TAMPA, Florida– Following a 10 Investigates story exposing the failure by Hillsborough County commissioners to turn over public records related to controversial consultant Beth Leytham, the commission voted to strengthen its public records policies and training to avoid future embarrassments and possible violations of the law.
Commissioner Ken Hagan, who 10 Investigates revealed routinely used his personal email address to conduct government business, asked the county attorney to craft a tighter ordinance and process to ensure the county was "consistent, transparent, and comprehensive" in responding to public records requests. The board will also consider becoming the first county in the state to require more mandatory ethics training for officials, supplementing the four hours required by the state.
However, some commissioners criticized the extra training requirements - possibly four, six, or eight hours annually - as unnecessary.
"We were all taught right from wrong by our parents," said Commissioner Stacy White. "With all due respect, four more hours...is not going to make a single member of this board a more ethical person."
"I'm being penalized for someone else's lack of knowledge about what the ethics laws are," added Commissioner Victor Crist.
But Commissioner Al Higginbotham, who has helped push for several revamps of the county's lobbying ordinances - including after 10 Investigates revealed the county wasn't enforcing it - said required training at a public event would be an improvement over the state's "honor system" training requirement.
"The four hours we do now are a joke," Higginbotham said. "The responsibility [of disclosing public records] falls upon those of us who have been entrusted through votes by the public...we [need to be] held to a higher standard."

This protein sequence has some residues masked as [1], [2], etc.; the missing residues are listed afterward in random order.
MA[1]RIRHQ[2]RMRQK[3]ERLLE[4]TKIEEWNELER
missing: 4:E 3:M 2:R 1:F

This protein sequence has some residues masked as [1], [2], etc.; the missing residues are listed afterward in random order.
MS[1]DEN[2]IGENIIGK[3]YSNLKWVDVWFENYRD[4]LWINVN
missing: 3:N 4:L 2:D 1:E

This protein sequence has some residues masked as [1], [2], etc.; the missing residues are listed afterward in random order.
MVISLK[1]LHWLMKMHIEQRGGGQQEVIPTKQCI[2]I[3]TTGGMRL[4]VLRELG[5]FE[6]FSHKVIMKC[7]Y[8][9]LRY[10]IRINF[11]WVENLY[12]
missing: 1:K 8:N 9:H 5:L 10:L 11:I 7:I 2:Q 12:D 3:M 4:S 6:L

Since 10 Investigates' story into Leytham's behind-the-scenes influences at the County Center and Tampa's City Hall, Hillsborough County officials have been inundated with new public records requests - approximately three times as many as in the same time period last year.
Hagan said the influx of records requests demands a better process from county staff to track and respond to requests. He also asked the county attorney's office to research retention programs on text messages to ensure public documents are not deleted.
"We owe it to the public to be as transparent as possible," Hagan said during the meeting. He was unavailable for comment afterward, disappearing through a back exit just seconds after the meeting adjourned.
Wednesday's debate was prompted by last week's investigation, where Hagan blamed his legislative aides and county staff for failing to properly inform him of 10 Investigates' multiple requests for emails pursuant to disclosure, in accordance with Florida's Sunshine Laws. Failures to provide public documents are punishable by up to 364 days in jail and a $1,000 fine – but seldom are.
And even though it took the threat of a lawsuit against Leytham for Hagan to turn over 85 email exchanges between the two individuals, the commissioner maintains he only provided the records in an abundance of transparency since he didn't think the records qualify as public record.